@Dschee im looking into continuing your work. What did you need help with? Implementing the logic of skipping schemes?

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@Jeehut Jeehut commented Apr 22, 2018

@petester42 Yes, exactly. My problem is that I never used reactive programming, therefore I'm having troubles to find the right place to actually filter / ignore the schemes found in the Cartfile.ignore. Also, I have no idea, where the Cartfile.ignore should be read, how I get the answer from the reactive stuff and where I can find the list of Schemes to filter. To me, all of the code looks like Russian: I can read most letters, but the meaning is different than I assume.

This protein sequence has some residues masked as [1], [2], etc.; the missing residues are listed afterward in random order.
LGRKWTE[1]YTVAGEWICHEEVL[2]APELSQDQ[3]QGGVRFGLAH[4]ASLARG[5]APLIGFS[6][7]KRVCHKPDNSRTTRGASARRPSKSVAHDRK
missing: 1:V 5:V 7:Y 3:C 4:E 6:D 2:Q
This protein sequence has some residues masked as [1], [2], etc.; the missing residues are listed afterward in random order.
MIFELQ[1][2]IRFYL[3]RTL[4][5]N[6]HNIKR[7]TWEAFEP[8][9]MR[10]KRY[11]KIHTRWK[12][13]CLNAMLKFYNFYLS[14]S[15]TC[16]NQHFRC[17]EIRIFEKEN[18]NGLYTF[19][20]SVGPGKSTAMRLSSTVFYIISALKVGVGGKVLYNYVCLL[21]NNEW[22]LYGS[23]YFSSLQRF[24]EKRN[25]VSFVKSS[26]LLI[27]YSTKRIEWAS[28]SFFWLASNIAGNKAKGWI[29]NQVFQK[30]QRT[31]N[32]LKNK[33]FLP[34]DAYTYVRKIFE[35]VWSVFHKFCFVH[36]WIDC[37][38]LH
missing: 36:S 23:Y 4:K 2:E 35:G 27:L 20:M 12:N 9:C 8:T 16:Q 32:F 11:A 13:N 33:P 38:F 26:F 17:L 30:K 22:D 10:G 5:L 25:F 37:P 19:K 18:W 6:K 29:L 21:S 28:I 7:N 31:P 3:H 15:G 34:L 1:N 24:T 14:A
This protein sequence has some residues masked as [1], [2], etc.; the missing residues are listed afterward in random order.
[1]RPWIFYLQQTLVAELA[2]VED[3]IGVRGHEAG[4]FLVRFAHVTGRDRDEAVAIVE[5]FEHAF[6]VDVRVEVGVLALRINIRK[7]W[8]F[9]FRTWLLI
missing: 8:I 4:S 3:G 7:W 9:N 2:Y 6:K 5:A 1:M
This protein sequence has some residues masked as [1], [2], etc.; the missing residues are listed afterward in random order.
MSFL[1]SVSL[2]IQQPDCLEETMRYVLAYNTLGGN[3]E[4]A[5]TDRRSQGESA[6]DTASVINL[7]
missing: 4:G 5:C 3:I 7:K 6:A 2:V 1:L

I just rebased my fork so there are no conflicts with the base branch. Feel free to fork my fork and post a PR to my fork. Then I can merge and update this PR. Thank you for your help, @petester42!

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@jdhealy jdhealy commented Jul 24, 2018

@RuiAAPeres, part of what I was stumbling over putting into words is what Matt refers to with “two issues at play” of both the “framework author problem” and the “framework consumer problem” — definitely a need to consider those in light of each other.

Evaluating (for ignore-behavior) scheme names without anything else associated with them is a concern I share as well.